Ubu Rock

By Drukman, Steven | Artforum International, Summer 1996 | Go to article overview

Ubu Rock


Drukman, Steven, Artforum International


It is often remarked that, in 1898, when Pa Ubu brandished a toilet brush and shouted "merdre" at an unsuspecting French audience, the avant-garde was born. One century later, Andrei Belgrader and Shelley Berc's Ubu Rock, based on Alfred Jarry's Ubu Roi, underlines the move from Modernist transgressive shock to post-Modernist parodic glee. More freewheeling romp than Artaudian bit of cruelty, this musical-theater piece, a burlesque of pop-culture quotations, self-reflexivity, and good old-fashioned scatology, blunts what was once cutting edge.

The "plot" (such as it exists) begins with an eight-member chorus harmonizing on the word shit. Like the original Jarry anti-masterpiece, Ubu Rock flips the bird at Shakespeare's Macbeth, as Ma and Pa Ubu plot to kill King Wenceslas, take over the world, and be "filthy, fucking, shit-stinking rich." Of course, Ma Ubu (Francine Torres) worries that her husband - who enchants us with a song about his political ambitions ("I can fart anywhere/Scratch my pubic hair") - lacks the starch for full-throttle fascism. Bursting out of her leopard-skin stretch suit like a zaftig Pebbles Flintstone, she grabs her enormous breasts and crows: "Grow a dick, you fat fuck!" Thus begins Pa Ubu's bloody campaign.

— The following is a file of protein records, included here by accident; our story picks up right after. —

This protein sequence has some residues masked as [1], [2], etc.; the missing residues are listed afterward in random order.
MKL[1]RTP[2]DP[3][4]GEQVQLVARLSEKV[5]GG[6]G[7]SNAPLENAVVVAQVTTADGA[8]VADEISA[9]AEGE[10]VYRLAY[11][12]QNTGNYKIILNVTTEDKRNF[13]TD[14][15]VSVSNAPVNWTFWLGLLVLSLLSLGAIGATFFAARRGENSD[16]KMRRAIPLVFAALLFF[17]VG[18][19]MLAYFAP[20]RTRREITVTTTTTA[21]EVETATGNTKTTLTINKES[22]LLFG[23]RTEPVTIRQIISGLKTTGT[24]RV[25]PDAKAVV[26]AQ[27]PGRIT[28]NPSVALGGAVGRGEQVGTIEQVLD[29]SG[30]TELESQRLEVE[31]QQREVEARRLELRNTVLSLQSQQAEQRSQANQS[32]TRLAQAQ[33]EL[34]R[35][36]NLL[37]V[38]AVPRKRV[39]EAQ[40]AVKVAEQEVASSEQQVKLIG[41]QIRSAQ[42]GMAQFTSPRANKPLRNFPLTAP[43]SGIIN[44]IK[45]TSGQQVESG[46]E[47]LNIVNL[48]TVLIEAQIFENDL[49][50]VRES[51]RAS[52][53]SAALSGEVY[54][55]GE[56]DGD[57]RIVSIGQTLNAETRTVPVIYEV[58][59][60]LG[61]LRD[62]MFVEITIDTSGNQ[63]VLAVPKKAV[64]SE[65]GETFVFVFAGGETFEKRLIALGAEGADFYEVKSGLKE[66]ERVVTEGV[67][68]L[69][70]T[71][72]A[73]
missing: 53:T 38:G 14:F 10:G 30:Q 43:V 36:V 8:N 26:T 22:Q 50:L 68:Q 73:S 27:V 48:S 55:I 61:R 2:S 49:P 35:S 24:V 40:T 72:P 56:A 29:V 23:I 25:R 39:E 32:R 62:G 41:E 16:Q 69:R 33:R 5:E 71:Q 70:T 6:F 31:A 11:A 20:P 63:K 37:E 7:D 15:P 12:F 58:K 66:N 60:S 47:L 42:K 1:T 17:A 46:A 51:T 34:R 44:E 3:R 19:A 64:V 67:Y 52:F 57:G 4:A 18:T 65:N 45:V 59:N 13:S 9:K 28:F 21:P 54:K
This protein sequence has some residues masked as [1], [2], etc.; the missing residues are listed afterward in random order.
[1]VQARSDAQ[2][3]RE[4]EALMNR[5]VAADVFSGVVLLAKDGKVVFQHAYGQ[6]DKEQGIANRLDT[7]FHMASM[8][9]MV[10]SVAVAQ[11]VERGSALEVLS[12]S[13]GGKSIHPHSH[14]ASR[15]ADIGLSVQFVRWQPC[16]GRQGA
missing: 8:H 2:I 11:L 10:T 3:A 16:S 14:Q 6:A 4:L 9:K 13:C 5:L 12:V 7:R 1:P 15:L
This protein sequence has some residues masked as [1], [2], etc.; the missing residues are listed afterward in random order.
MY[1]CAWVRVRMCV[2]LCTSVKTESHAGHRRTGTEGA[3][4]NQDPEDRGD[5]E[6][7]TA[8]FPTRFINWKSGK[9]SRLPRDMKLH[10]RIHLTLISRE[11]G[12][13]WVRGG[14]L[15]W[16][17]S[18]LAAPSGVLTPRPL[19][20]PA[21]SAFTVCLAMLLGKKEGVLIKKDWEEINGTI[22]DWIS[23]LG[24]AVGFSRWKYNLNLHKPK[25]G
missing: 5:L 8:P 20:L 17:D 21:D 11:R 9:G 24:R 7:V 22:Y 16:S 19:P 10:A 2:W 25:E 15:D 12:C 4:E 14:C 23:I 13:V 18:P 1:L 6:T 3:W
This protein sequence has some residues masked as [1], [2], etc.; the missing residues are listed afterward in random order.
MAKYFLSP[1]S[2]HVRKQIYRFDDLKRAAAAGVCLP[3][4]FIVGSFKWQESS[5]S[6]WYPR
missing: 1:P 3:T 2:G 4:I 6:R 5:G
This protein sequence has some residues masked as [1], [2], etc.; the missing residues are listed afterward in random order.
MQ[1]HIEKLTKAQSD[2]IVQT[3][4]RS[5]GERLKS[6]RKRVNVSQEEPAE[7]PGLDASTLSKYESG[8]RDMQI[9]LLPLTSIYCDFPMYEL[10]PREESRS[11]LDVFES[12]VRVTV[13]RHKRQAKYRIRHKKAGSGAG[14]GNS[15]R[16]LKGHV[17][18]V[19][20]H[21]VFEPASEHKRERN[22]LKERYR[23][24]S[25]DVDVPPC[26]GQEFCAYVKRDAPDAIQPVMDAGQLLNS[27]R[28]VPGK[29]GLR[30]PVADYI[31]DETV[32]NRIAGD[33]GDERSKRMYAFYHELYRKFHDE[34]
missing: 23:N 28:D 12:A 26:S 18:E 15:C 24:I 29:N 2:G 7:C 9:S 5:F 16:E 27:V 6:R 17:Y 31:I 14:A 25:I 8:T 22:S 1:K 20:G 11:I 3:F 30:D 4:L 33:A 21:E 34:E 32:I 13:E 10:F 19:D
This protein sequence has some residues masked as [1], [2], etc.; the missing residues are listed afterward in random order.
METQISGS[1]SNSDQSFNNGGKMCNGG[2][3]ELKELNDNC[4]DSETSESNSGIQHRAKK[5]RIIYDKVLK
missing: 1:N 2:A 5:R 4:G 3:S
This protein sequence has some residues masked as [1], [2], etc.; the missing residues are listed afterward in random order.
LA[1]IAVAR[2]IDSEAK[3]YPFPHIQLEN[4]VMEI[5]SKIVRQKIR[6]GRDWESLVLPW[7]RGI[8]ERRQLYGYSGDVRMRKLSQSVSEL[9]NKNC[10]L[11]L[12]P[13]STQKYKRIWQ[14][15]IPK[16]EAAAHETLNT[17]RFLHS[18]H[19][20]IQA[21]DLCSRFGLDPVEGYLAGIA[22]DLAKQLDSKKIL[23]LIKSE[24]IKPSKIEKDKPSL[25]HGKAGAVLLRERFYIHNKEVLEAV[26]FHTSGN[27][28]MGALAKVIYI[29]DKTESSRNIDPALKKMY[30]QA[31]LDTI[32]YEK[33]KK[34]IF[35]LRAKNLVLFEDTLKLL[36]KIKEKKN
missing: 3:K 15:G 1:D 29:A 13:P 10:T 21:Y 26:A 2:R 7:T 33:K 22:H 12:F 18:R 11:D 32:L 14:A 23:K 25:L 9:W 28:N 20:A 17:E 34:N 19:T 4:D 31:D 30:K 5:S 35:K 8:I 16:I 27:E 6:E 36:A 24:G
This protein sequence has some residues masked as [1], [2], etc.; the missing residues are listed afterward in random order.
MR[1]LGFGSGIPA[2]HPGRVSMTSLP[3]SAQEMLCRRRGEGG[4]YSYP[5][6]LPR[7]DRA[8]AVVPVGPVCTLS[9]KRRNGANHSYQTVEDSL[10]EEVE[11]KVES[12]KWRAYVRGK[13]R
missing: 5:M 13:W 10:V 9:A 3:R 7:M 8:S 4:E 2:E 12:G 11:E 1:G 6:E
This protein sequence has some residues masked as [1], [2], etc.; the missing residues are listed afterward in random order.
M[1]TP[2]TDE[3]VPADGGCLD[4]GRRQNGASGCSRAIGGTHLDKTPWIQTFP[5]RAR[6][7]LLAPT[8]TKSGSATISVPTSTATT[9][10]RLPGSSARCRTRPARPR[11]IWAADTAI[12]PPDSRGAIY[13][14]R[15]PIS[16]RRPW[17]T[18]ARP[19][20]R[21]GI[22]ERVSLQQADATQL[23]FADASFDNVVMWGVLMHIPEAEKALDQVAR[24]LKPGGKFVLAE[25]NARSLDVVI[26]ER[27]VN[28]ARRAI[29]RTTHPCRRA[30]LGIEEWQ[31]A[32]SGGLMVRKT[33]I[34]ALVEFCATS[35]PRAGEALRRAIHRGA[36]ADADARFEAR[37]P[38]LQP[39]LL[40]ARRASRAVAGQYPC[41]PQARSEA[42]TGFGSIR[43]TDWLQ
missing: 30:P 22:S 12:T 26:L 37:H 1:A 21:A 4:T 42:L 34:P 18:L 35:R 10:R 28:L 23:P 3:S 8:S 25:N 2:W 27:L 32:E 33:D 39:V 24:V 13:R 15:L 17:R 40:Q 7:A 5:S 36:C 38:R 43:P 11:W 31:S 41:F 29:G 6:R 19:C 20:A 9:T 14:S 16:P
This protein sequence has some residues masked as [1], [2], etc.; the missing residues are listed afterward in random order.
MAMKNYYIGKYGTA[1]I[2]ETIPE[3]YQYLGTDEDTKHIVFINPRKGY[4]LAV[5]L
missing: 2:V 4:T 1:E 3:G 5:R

Ubu Rock employs the requisite sight gags, most of them supremely inventive. A "debrainer" machine pops brains around Andrei Both's spongy set like an automated tennis-ball server. Limbs and dead babies rain on the audience from flies, and the tsar's royal robe covers the entire playing area. …

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